The following is a guest post by Diana Beyer. Diana Beyer is an experienced and self-driven media expert who is passionate about writing. Her purpose is to share values amid those interested. She is always seeking to discover new ways for personal and professional growth. Connect with Diana through Twitter.
You probably figured out that when you see one of your social media stars standing around perfectly lit, with just that right bit of skin showing and that product perfectly placed to catch that glint of sunlight, they’re getting paid. The question is, do you have any idea how much it is? Well, today we’re going to live up the curtain, reveal the inner workings and let you see the dollar signs behind the curtain.
But first, a little bit of background on social media marketing.
Social media marketing is a gray area
The social media explosion in marketing probably won’t last. You see, there are a lot of laws in place that makes it that you have to announce it when you advertise a product – particularly if that product has side effects.
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For that reason, Kim Kardashian got into trouble for advertising a morning sickness medicine, without informing users of the side effects. And that is only one such case. There will certainly be more in the years to come. The problem is that social media marketing in large parts works because it comes in under the radar. People kind of know that the pictures they’re seeing are paid for, but it hasn’t fully registered yet. The moment that social influencers do have to start revealing that information, however, they effectiveness of this form of marketing will drop dramatically.
And so, we’re basically waiting for the other shoe to drop.
In the meantime, however, expect social media stars to go full tilt and try to get every dime they can from this advertising form. Because soon their golden goose will be dead.
Who is guilty?
There seem to be two groups, those that have become famous as a result of social media and now make their living there on the one end and the no longer famous reality show and television stars on the other end.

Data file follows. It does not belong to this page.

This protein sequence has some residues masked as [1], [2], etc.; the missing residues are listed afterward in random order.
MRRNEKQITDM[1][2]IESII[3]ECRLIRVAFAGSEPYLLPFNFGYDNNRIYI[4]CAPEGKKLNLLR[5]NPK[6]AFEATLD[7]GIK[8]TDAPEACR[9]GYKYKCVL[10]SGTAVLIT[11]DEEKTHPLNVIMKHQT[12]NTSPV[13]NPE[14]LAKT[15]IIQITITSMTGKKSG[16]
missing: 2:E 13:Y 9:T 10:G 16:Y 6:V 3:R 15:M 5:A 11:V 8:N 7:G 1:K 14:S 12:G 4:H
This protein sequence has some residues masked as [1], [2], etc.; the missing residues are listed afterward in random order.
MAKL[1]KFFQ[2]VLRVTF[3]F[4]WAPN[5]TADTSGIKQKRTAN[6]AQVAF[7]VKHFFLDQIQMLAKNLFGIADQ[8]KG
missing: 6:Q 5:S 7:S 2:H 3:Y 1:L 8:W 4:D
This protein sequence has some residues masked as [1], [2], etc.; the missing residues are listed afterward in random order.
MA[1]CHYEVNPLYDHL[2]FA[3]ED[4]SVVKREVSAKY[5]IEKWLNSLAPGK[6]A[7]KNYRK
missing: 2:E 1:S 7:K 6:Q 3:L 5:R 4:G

Both groups peddle a social media ‘truthiness’ that suckers fans into believing that what they’re seeing as actually what there is, with these stars pretending to let fans see into their lives and by giving an ‘honest’ picture of how they live. This creates a ‘connect’ that then has their fans purchasing product so that these people can maintain an exorbitant lifestyle.
The interesting thing is that both groups are hurrying their own demise. Sooner or later there will be serious outrage and their whole system of making money will unravel.
So what do people actually make?
It really depends on how famous you are and even then there seem to be quite some different prices quoted. For example, Victoria Secret’s Miranda Kerr charges $50,000 dollars for one of her posts.
You think that is a lot? Well, you ain’t seen nothing yet! Kim Kardashian West charges a staggering 750,000 to 1,000,000 dollars to attach her name to a product, while her sis Khloe Kardashian apparently was paid 13,000 dollars for a single tweet in 2013! I wonder how much that works out to per character?
But we’re only just getting started. The Italian Fashion Blogger Chiara Ferragni, who has a blog entitled ‘blonde salad’ apparently earns a stunning $8 million a year through her Instagram alone.